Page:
Covid seems to be on the downswing (hopefully). Airlines are reporting record-breaking bookings. There are a number of travel security considerations to be made when traveling domestically and even more when internationally.
If you are planning an upcoming vacation or a business trip, you might be thinking about renting a car. “Smart Cars” are all the rage, and they connect to the internet. You get Bluetooth, navigation, hands-free calling, live-streaming, and much more. In fact, if you have a fairly new car, yourself, you probably already have some access to these features. You probably connect your devices to your car, too, so that you can stream music, text, make phone calls, etc. This is no issue because it’s your own car, and only you and your family are using it.
Now, think of this. You have your devices, you are on vacation, and you have a rental car. So, you connect, just as you do at home. But what you don’t realize is that your personal information is now on the car, and the next person who rents it might be able to access it.
I travel a lot, and I rent a lot of cars. There has not been one car that I can think of that hasn’t had information about previous renters in it, and that’s pretty scary. I could even access their address book information in some cases.
Even if all you want to do is listen to Pandora or something, connecting to the rental car might still store data onto the car, including where you are driving. This might not seem like a huge deal if you are on vacation, but what if you have a rental car at home? The person who rents the car next can access your home address, your workplace, where you shop, etc.
The vehicle can also store your phone number and your text logs, too. Again, this can get into the hands of the wrong people unless you know how to delete them.
As you can see, there is more to auto safety than simply putting on your seat belt and refraining from texting and driving. If you are connecting to a smart car, the person who drives it next could learn so much from you; information that you certainly don’t want people to know.
Do This, Not That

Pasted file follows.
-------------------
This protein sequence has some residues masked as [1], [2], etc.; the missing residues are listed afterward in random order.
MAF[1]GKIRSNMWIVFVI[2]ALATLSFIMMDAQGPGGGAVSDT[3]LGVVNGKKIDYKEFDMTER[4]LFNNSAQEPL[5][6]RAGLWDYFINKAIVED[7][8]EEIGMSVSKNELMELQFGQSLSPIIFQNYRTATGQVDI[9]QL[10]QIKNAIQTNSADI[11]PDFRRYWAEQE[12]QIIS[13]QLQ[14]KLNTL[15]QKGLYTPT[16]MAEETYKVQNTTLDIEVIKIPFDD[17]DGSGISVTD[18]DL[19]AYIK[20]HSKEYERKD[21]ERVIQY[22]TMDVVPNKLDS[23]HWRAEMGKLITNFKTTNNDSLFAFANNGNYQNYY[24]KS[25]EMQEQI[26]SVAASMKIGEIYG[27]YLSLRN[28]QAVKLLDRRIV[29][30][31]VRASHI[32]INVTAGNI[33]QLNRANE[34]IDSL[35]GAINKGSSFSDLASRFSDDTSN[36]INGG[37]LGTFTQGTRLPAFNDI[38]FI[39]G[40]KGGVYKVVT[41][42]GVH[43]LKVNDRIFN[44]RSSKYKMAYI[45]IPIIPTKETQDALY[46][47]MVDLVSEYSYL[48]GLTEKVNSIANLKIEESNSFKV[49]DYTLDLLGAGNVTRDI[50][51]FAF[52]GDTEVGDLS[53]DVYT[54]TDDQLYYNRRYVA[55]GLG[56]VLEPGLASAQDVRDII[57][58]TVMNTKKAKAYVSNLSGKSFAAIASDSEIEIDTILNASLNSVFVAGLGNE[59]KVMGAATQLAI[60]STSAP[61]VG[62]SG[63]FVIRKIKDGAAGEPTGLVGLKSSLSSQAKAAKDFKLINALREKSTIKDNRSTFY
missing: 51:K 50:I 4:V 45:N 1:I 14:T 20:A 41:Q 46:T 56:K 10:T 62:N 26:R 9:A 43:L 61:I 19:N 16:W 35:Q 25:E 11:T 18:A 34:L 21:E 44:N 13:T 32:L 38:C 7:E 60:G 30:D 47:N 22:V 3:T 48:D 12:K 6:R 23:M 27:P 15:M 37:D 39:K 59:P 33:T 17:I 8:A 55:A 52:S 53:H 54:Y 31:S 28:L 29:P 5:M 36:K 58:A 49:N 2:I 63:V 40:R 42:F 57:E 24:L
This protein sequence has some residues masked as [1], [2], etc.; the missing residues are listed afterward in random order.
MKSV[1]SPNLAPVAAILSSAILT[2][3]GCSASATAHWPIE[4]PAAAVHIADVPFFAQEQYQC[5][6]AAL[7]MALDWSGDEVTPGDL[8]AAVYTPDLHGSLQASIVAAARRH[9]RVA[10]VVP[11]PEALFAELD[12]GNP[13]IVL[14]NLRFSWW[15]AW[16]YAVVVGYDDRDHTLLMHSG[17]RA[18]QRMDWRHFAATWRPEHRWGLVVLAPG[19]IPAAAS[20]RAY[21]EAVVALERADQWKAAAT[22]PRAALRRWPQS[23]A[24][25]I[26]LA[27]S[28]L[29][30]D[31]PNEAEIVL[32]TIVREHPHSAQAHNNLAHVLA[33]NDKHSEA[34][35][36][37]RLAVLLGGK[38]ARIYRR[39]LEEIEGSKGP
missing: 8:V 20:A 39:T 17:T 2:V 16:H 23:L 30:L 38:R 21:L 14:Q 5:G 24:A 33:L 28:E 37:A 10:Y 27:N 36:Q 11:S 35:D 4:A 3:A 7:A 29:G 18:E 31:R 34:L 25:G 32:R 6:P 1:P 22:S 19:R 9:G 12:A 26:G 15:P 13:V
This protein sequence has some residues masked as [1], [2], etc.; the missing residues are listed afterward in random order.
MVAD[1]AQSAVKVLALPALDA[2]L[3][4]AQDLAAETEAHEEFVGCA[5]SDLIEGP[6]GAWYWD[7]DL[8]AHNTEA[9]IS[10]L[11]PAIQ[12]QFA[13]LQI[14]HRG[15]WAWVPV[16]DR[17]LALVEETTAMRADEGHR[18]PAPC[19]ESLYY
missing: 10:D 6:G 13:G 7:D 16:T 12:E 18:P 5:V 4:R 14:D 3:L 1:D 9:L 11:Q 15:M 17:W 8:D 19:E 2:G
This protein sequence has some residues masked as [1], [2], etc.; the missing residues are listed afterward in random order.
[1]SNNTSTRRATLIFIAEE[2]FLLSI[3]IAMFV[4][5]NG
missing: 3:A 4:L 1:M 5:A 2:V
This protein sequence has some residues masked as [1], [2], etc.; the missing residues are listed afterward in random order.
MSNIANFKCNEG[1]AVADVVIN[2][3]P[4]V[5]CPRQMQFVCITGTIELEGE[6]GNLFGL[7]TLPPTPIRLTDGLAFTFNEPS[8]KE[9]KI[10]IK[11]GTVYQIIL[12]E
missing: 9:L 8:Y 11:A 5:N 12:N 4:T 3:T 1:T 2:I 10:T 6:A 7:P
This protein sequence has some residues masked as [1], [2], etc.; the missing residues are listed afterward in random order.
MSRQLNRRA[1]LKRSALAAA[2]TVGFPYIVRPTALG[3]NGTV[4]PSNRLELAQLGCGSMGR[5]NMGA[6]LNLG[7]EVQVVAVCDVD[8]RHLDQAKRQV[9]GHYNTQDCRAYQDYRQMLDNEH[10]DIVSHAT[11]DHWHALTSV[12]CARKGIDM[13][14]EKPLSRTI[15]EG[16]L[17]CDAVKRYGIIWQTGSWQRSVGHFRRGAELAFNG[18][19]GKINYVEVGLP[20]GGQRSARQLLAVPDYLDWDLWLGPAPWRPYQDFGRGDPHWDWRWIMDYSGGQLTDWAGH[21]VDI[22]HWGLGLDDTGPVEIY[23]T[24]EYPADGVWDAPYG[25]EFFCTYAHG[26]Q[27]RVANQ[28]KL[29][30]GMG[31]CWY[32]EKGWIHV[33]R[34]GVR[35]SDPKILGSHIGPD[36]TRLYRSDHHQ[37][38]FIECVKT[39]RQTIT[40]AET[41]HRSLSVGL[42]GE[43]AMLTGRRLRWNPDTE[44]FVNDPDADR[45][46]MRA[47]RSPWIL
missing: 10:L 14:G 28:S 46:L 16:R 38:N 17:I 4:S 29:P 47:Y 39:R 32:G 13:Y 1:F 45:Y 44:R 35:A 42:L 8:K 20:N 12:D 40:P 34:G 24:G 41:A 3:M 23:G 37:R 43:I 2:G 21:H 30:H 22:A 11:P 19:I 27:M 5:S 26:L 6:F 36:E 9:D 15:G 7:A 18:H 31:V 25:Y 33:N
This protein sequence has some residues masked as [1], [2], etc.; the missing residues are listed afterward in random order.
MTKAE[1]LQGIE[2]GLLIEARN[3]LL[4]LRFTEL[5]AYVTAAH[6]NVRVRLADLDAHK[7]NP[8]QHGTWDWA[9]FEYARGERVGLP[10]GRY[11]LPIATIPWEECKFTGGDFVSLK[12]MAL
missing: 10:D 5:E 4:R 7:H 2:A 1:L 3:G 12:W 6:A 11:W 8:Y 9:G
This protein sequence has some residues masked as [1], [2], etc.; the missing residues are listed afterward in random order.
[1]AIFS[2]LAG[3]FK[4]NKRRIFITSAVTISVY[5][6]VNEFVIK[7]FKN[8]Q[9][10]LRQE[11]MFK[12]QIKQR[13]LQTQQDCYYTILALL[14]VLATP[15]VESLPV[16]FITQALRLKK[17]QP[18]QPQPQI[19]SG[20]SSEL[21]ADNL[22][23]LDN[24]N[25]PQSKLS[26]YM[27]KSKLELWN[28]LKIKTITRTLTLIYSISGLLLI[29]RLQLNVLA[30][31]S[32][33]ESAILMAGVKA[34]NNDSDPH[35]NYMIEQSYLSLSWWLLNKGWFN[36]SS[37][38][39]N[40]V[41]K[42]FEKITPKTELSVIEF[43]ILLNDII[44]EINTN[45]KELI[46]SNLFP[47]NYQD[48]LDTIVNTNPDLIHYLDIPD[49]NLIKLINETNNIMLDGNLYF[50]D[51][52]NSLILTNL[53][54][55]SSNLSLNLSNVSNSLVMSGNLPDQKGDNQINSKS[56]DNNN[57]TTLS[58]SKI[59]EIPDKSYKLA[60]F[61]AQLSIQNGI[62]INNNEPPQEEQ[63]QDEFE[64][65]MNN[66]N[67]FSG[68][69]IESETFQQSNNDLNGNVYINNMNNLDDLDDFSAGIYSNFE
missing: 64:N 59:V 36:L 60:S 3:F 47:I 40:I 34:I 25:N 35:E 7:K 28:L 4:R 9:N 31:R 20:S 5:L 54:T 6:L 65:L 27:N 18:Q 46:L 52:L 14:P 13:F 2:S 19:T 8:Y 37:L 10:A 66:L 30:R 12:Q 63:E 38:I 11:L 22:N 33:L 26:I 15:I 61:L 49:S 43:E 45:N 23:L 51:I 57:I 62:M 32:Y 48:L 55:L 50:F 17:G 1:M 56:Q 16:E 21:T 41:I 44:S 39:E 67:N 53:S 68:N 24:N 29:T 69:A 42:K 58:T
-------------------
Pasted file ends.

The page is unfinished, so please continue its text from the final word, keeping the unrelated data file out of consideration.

Here are some tips you can use the next time you rent a car:
- Don’t use the USB port on a rental car to charge your phone. It can transfer data to the car. Instead, buy a cheap adapter and use the cigarette lighter.
- Check up on the permission settings of your devices. If the infotainment system allows you to choose what is sent, only give access to things that are necessary.
- Before you turn the car on, make sure to delete your phone from the car’s system.
Will your identity get stolen as soon as you connect your phone to a smart rental car? Probably not, but by connecting it and not deleting the data, you could run into some security and privacy issues down the road, including identity theft. Be smart, and don’t put yourself in a situation where someone else might get access to your personal information.
Some thieves specialize in hanging around tourist spots to spot the tourists and make them victims of hands-on crimes such as purse snatching or a mugging. But don’t wait till you’re aimlessly wandering the piazza with your face buried in a huge map to take precautions against less violent forms of crime.
- Before traveling, make copies of your driver’s license, medical insurance card, etc., and give these to a trusted adult. Have another set of copies in your home. Scan them and email them to yourself.
- Never post your travel plans on social media until you return. You never know who’s reading about you.
- Before departing from home, make sure your credit card company and bank know of your travel plans.
- Clear your smartphone or other devices of personal data that’s not essential for your trip.
- Travel on a light wallet. Take two credit cards with you in case one is lost or stolen. Have with you the phone numbers for your bank and credit card company, just in case.
- Avoid using Wi-Fi in coffee houses, airports, and other public areas other than just catching up on the news. Use a VPN. Google it.
- When traveling internationally, read up on the safety of food and water and get whatever shots you may need.
- Never give your credit card number to the hotel staff (or at least, anyone identifying themselves as hotel staff) over the phone in your hotel room. The call could be coming from a thief posing as hotel staff telling you they need your number again.
- Never leave anything out in your hotel room that reveals personal information, such as a credit card receipt, passport, checkbook, medical insurance card, etc. If the room does not have a safe, then have these items on you at all times.
- Use only an ATM that’s inside a bank, never a free-standing one outdoors somewhere. Cover the keypad with your other hand as you enter the PIN to thwart ATM skimmers.
Written by Robert Siciliano, CEO of Credit Parent, Head of Training & Security Awareness Expert at Protect Now, #1 Best Selling Amazon author, Media Personality & Architect of CSI Protection Certification.